5 The concluding chapter of the book of Abraham ends abruptly with Adam giving names to the animals in the garden. In an unpublished editorial dated March 1, 1842, Joseph Smith signaled his intention to “contin[u]e to translate & publish [the rest of the book of Abraham] as fast as possible till the whole is completed.” Eleven months later, John Taylor, acting as editor of the T&S, published a notice in the paper that the Prophet “promise[d] . . . to furnish us with further extracts from the Book of Abraham.” Joseph’s death on June 27, 1844, put an end to the translation and publication of any additional material from the book of Abraham.
5:1 The chapter begins with a direct quotation from the gods without the customary quotation formula (“And the Gods said . . .”) that is found throughout the previous chapter. This oddity might be explained as either a scribal error in the transmission of the book of Abraham or a typographical error on the part of the printers of the T&S. There is no extant manuscript for any text beyond 3:26, however, so this hypothesis is impossible to prove.
5:2–3 Once again the verb “counsel” is used to indicate the deliberateness behind the gods’ activity. The “time that they counseled among themselves to form the heavens and the earth” appears to refer to the council scene in 3:24–26, thereby reinforcing the narrative continuity of the text and making the presence of the divine council in this text unambiguous.
5:4 As with Genesis 2:4 and Moses 3:4, this verse marks the commencement of a second Creation account. See the commentary at Moses 3:4.
5:7 Another gloss explains that the human’s spirit as well as the breath of life (compare Genesis 2:7; Moses 3:7) is what constitutes a living soul (compare Doctrine and Covenants 88:15). The detail of the human’s spirit being a component to a living soul is missing from the Genesis and Moses accounts.
5:10 The text is missing the names of the four branches of the river that flows out of Eden: the Pishon, the Gihon, the Tigris, and the Euphrates (see the commentary at Moses 3:11). The omission is likely deliberate, but the reason for such is not clear.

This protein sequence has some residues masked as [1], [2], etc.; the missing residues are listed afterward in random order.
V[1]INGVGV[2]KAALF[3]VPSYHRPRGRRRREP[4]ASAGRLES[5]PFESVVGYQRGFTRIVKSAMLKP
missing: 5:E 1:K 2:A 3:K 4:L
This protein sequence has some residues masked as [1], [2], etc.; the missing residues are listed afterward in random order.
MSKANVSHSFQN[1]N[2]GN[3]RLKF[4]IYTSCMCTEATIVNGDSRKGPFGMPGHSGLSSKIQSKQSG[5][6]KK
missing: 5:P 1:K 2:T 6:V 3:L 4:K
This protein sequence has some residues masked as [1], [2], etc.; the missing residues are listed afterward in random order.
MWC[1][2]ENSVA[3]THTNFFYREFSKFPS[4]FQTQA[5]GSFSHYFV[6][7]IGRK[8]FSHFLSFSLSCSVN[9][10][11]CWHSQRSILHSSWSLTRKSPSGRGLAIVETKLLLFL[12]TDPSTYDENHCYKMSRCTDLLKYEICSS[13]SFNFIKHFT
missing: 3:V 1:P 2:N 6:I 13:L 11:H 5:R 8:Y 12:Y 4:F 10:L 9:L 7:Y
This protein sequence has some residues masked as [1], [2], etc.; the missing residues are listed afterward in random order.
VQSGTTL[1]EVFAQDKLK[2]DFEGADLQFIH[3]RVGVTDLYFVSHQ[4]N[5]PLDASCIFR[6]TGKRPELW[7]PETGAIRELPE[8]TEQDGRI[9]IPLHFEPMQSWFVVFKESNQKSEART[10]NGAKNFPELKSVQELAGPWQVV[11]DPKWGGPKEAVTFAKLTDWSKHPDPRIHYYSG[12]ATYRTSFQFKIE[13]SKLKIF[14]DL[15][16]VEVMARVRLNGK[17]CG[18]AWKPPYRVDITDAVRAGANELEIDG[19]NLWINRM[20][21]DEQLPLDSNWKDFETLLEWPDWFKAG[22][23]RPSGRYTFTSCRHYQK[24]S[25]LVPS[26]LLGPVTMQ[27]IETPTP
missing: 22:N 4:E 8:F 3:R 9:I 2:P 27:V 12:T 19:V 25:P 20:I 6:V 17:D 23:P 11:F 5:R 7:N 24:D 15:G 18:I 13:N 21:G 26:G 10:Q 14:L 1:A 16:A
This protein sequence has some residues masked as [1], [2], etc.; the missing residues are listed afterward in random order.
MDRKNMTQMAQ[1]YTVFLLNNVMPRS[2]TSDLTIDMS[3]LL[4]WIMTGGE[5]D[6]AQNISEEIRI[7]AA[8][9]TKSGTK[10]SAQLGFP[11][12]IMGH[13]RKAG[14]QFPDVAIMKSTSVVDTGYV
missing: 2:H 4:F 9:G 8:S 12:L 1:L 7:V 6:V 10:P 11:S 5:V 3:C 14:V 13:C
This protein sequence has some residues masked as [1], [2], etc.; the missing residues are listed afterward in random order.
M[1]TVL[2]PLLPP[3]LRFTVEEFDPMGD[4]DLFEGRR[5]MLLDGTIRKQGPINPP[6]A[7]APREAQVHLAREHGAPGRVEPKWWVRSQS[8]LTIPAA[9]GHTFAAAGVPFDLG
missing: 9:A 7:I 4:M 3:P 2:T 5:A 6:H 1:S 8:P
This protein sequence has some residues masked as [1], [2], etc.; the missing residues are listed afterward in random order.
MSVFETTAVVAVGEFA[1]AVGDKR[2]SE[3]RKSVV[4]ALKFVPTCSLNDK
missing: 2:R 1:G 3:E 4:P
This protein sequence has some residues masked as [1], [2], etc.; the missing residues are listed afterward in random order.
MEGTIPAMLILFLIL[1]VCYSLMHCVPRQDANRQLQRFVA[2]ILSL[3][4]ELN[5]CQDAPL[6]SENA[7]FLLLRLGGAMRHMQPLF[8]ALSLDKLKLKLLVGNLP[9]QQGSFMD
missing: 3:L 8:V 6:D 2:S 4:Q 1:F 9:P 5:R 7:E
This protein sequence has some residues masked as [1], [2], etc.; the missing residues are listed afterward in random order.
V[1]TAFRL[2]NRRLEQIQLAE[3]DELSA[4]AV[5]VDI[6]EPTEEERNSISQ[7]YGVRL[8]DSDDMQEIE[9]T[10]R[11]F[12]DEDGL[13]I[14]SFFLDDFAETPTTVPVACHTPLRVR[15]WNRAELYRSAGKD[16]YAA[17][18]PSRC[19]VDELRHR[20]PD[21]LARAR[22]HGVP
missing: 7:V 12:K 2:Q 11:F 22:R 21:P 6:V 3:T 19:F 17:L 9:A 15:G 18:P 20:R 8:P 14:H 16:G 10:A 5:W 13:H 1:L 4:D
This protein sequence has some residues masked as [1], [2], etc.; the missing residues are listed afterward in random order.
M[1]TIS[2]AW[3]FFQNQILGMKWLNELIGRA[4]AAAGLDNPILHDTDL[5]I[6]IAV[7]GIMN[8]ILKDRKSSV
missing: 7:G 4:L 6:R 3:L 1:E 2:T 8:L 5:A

5:11 Adam’s responsibility to dress and keep the garden parallels humanity’s dominion over the animals. Both cases include an implicit sense of responsibility to preserve and protect Creation.
5:13 Here the gloss is clearly coming from Abraham and explains that Adam was not yet aware of the fact that the gods had appointed celestial objects to be used for keeping time. As such, the only point of temporal reckoning available to Adam was Kolob (having just come down from the premortal council adjacent thereto). As explained at Abraham 3:4, “one revolution [of Kolob] was a day unto the Lord” and was equivalent to one thousand years on earth.
5:14 On the woman as a help meet for Adam, see the commentary at Moses 3:18.
5:20–21 In the biblical account, Adam names the animals at Genesis 2:19–20 before he is put to sleep and has one of his ribs removed to create the woman. As told in Genesis 2, the reason the woman was created was because none of the animals named by Adam were found to be suitable partners, hence reinforcing the ontological distinction between human and beast. Here the text significantly rearranges the order of events, placing the naming of the animals after the creation of the woman. The logic here seems to be that the creation of woman was not some afterthought or accident but took preeminence. The text does not hint that the woman was only created after the other animals were seen as incompatible partners for Adam, as it is in the biblical account. The sudden end of the narrative is unfortunate since the last sentence seems to be gearing up to provide important details about the relationship between Adam, Eve, and the animals. Adam names the angels. In the Quran (2:30–33), Adam does not name the animals but is asked to name God’s angels as a test of his piety and knowledge of the secrets of heaven.